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I have now learned from this July experience


to make a plan of my garden space, marking in the
area that is ‘shade space’ or ‘semi-shade space’ and think more carefully when buying plants at the garden centre.
Planting instructions on plant labels are not always correct and may refer to a different country or garden
soil conditions. Everyone should know the geology of their garden, and how to improve clay subsoil by putting new plants in a hole lined with nutrient rich compost.
Its much better to know how much shade space is
available and concentrate more carefully when buying plants. (I am just as impulsive as every else.)
Thousands of plants have been lost due to the intense
heat of one week in July.
Thousands of gallons of water have been used trying to keep them alive. All costing more money and frustration.
Originally they were planted where they were attractive,
or the height/width was right.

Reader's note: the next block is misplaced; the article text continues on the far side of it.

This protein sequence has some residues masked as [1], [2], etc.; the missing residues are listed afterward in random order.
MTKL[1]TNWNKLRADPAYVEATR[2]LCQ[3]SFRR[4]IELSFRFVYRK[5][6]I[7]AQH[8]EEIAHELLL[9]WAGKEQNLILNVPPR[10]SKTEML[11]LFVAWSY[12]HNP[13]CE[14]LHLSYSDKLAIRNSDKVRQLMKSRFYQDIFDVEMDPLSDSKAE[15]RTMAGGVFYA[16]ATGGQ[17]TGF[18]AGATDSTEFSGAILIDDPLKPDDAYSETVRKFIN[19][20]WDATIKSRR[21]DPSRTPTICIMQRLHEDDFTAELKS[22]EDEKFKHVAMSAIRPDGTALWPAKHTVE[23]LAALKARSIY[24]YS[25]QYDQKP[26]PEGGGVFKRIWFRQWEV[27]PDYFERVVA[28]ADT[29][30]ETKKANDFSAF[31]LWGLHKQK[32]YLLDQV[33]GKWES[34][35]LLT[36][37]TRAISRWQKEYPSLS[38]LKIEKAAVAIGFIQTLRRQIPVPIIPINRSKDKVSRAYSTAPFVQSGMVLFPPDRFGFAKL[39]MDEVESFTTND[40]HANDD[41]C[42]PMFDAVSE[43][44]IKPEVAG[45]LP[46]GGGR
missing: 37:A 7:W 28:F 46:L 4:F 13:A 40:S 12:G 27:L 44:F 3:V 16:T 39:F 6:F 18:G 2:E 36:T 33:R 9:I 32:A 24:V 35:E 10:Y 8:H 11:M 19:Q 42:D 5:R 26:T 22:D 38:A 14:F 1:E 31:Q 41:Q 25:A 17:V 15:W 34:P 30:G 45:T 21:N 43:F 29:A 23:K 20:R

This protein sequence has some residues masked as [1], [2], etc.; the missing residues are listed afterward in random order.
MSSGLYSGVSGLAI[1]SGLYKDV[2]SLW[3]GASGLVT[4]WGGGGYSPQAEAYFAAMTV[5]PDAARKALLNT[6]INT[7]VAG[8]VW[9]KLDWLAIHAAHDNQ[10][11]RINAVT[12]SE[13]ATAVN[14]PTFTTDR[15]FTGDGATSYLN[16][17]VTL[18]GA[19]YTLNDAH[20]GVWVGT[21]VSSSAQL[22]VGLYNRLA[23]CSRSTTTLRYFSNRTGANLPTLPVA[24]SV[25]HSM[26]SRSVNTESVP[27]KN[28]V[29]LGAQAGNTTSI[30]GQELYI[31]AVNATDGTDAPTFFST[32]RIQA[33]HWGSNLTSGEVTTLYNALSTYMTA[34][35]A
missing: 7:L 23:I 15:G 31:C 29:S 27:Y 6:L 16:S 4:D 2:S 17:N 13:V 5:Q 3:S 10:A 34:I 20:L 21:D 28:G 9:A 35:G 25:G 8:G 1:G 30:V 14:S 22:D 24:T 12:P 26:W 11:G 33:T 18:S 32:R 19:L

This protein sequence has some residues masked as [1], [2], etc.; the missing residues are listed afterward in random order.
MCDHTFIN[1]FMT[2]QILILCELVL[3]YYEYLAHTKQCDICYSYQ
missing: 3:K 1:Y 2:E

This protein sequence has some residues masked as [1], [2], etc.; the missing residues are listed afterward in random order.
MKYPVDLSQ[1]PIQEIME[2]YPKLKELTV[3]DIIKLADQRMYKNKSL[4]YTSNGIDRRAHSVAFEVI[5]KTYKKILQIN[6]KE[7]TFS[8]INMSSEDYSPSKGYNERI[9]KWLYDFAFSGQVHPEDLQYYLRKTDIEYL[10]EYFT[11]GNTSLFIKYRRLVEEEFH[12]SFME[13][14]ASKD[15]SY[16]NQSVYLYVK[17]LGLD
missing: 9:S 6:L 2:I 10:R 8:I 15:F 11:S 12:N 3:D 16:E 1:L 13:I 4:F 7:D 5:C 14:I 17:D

But they were in the wrong place. Most of my Alpines were cooked in their pots. I should have put them behind the greenhouse in the shade early July.
I usually think ‘woodland plants’ for my limited shade space. Primulas, strawberries, Camellia, Fuchsias, Cyclamen, etc. Even this thinking is not enough.
Soil conditions and correct feeds are important.
Monty said that 1/20 Comfrey feed once a week suits all plants. Must make some rather than using Nitrogen rich commercial products at this time of year.
Collecting Beech leaves this autumn to make mulch to keep roots damp is important.
Making a plan now whilst these things are in mind is
a good idea.

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That's good thinking Diane :) I usually buy a plant and then wonder where to plant it, and often put it in a place it doesn't like ... but a little thought would be beneficial.

I think aquatic plants would suit my garden better this summer - we've had so much rain ! :(

1 Aug, 2015


Diane ... your blog is full of wise words ... very strange weather this summer ...

Hywel ... send your valuable Welsh rain to England ;o)... my garden had weeks of drought ... it was so exhausting, trying to attend to thirsty plants and eke out my rainwater supplies. I didn't want to run up huge bills on tapwater, but I had to balance that thought against losing small plants and larger shrubs.